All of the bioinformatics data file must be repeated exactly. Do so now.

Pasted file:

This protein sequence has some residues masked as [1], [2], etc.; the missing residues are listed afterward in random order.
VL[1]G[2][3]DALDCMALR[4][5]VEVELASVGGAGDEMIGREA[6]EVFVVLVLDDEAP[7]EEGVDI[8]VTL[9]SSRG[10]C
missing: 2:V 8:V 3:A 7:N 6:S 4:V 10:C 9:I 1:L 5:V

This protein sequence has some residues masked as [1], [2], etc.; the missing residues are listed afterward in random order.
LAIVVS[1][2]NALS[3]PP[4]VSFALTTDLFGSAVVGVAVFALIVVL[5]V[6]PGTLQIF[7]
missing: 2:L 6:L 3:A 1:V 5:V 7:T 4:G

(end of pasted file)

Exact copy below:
This protein sequence has some residues masked as [1], [2], etc.; the missing residues are listed afterward in random order.
VL[1]G[2][3]DALDCMALR[4][5]VEVELASVGGAGDEMIGREA[6]EVFVVLVLDDEAP[7]EEGVDI[8]VTL[9]SSRG[10]C
missing: 2:V 8:V 3:A 7:N 6:S 4:V 10:C 9:I 1:L 5:V

This protein sequence has some residues masked as [1], [2], etc.; the missing residues are listed afterward in random order.
LAIVVS[1][2]NALS[3]PP[4]VSFALTTDLFGSAVVGVAVFALIVVL[5]V[6]PGTLQIF[7]
missing: 2:L 6:L 3:A 1:V 5:V 7:T 4:G